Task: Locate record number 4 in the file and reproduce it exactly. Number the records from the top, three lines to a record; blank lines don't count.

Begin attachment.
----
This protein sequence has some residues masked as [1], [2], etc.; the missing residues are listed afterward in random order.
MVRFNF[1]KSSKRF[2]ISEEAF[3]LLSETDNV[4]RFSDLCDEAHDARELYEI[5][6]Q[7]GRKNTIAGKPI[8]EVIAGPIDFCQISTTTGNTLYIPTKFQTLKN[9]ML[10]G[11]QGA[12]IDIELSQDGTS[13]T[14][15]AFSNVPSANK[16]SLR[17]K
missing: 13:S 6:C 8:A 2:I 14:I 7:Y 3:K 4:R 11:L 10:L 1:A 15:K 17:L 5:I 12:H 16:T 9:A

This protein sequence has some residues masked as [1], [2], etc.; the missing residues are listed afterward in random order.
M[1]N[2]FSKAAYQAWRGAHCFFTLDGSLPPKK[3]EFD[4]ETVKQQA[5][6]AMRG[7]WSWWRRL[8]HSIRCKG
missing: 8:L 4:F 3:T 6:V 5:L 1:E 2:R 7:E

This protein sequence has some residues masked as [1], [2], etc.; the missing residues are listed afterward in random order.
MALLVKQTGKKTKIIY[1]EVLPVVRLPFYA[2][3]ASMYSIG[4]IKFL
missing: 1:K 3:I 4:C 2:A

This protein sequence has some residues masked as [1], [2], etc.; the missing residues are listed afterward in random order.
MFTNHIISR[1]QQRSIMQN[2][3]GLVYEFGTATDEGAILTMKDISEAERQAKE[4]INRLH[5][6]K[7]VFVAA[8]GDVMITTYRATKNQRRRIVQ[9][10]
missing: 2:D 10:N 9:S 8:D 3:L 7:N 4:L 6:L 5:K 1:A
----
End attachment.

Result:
This protein sequence has some residues masked as [1], [2], etc.; the missing residues are listed afterward in random order.
MFTNHIISR[1]QQRSIMQN[2][3]GLVYEFGTATDEGAILTMKDISEAERQAKE[4]INRLH[5][6]K[7]VFVAA[8]GDVMITTYRATKNQRRRIVQ[9][10]
missing: 2:D 10:N 9:S 8:D 3:L 7:N 4:L 6:L 5:K 1:A